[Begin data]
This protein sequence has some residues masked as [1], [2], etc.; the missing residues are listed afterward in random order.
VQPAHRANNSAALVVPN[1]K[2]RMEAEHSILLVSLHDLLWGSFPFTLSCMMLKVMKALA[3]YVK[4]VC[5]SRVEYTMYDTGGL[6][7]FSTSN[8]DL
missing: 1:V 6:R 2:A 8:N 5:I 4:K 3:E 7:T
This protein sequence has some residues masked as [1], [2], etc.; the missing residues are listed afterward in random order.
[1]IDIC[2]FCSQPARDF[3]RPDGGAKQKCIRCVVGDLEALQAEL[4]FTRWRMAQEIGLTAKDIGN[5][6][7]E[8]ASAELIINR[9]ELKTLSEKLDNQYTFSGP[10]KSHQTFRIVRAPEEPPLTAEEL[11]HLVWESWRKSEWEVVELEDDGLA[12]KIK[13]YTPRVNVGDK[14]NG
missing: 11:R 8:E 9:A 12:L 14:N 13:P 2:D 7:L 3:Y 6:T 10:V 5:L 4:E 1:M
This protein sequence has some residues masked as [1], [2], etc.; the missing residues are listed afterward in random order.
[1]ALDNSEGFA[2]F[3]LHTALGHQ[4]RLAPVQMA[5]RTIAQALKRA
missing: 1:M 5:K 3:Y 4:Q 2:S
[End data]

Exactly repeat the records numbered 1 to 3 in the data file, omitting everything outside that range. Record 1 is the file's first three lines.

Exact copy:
This protein sequence has some residues masked as [1], [2], etc.; the missing residues are listed afterward in random order.
VQPAHRANNSAALVVPN[1]K[2]RMEAEHSILLVSLHDLLWGSFPFTLSCMMLKVMKALA[3]YVK[4]VC[5]SRVEYTMYDTGGL[6][7]FSTSN[8]DL
missing: 1:V 6:R 2:A 8:N 5:I 4:K 3:E 7:T
This protein sequence has some residues masked as [1], [2], etc.; the missing residues are listed afterward in random order.
[1]IDIC[2]FCSQPARDF[3]RPDGGAKQKCIRCVVGDLEALQAEL[4]FTRWRMAQEIGLTAKDIGN[5][6][7]E[8]ASAELIINR[9]ELKTLSEKLDNQYTFSGP[10]KSHQTFRIVRAPEEPPLTAEEL[11]HLVWESWRKSEWEVVELEDDGLA[12]KIK[13]YTPRVNVGDK[14]NG
missing: 11:R 8:E 9:A 12:L 14:N 13:P 2:D 7:L 3:Y 6:T 10:V 5:L 4:E 1:M
This protein sequence has some residues masked as [1], [2], etc.; the missing residues are listed afterward in random order.
[1]ALDNSEGFA[2]F[3]LHTALGHQ[4]RLAPVQMA[5]RTIAQALKRA
missing: 1:M 5:K 3:Y 4:Q 2:S